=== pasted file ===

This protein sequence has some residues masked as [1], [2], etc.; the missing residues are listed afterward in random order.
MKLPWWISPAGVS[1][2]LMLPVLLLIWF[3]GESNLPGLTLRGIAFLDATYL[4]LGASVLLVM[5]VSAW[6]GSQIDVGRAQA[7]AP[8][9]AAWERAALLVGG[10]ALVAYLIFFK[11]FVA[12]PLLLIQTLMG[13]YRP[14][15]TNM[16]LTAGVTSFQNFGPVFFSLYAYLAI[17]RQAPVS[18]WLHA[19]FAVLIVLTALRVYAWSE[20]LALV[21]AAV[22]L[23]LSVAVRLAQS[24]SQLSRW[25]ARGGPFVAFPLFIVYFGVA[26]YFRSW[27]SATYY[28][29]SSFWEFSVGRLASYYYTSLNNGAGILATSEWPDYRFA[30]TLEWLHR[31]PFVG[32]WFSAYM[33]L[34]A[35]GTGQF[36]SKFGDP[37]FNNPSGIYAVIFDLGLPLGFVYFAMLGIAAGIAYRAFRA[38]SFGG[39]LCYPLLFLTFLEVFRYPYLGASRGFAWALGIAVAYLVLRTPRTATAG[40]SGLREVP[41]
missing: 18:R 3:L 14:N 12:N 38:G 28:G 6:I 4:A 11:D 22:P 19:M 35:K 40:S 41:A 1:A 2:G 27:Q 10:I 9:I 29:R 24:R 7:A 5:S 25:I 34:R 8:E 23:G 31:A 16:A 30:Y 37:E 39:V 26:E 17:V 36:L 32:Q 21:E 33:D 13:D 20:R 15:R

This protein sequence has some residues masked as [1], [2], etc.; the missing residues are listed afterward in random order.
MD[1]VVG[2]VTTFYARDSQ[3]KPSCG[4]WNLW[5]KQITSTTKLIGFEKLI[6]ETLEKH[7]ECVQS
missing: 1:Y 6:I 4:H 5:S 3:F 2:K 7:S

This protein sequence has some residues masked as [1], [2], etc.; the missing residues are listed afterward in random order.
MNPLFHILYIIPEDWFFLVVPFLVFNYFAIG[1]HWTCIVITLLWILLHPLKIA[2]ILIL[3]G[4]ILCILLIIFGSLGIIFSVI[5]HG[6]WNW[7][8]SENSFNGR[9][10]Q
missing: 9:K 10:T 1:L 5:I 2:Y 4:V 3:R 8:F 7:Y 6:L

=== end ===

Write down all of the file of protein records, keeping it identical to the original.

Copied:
This protein sequence has some residues masked as [1], [2], etc.; the missing residues are listed afterward in random order.
MKLPWWISPAGVS[1][2]LMLPVLLLIWF[3]GESNLPGLTLRGIAFLDATYL[4]LGASVLLVM[5]VSAW[6]GSQIDVGRAQA[7]AP[8][9]AAWERAALLVGG[10]ALVAYLIFFK[11]FVA[12]PLLLIQTLMG[13]YRP[14][15]TNM[16]LTAGVTSFQNFGPVFFSLYAYLAI[17]RQAPVS[18]WLHA[19]FAVLIVLTALRVYAWSE[20]LALV[21]AAV[22]L[23]LSVAVRLAQS[24]SQLSRW[25]ARGGPFVAFPLFIVYFGVA[26]YFRSW[27]SATYY[28][29]SSFWEFSVGRLASYYYTSLNNGAGILATSEWPDYRFA[30]TLEWLHR[31]PFVG[32]WFSAYM[33]L[34]A[35]GTGQF[36]SKFGDP[37]FNNPSGIYAVIFDLGLPLGFVYFAMLGIAAGIAYRAFRA[38]SFGG[39]LCYPLLFLTFLEVFRYPYLGASRGFAWALGIAVAYLVLRTPRTATAG[40]SGLREVP[41]
missing: 18:R 3:L 14:N 12:N 38:G 28:G 6:I 4:A 11:D 22:P 19:M 35:K 40:S 41:A 1:A 2:G 27:Q 10:I 9:I 29:R 24:R 7:A 5:S 25:I 34:R 8:E 23:G 31:A 16:A 30:Y 37:E 39:V 26:E 17:V 36:L 32:Q 21:E 33:D 13:D 20:R 15:R

This protein sequence has some residues masked as [1], [2], etc.; the missing residues are listed afterward in random order.
MD[1]VVG[2]VTTFYARDSQ[3]KPSCG[4]WNLW[5]KQITSTTKLIGFEKLI[6]ETLEKH[7]ECVQS
missing: 1:Y 6:I 4:H 5:S 3:F 2:K 7:S

This protein sequence has some residues masked as [1], [2], etc.; the missing residues are listed afterward in random order.
MNPLFHILYIIPEDWFFLVVPFLVFNYFAIG[1]HWTCIVITLLWILLHPLKIA[2]ILIL[3]G[4]ILCILLIIFGSLGIIFSVI[5]HG[6]WNW[7][8]SENSFNGR[9][10]Q
missing: 9:K 10:T 1:L 5:I 2:Y 4:V 3:R 8:F 7:Y 6:L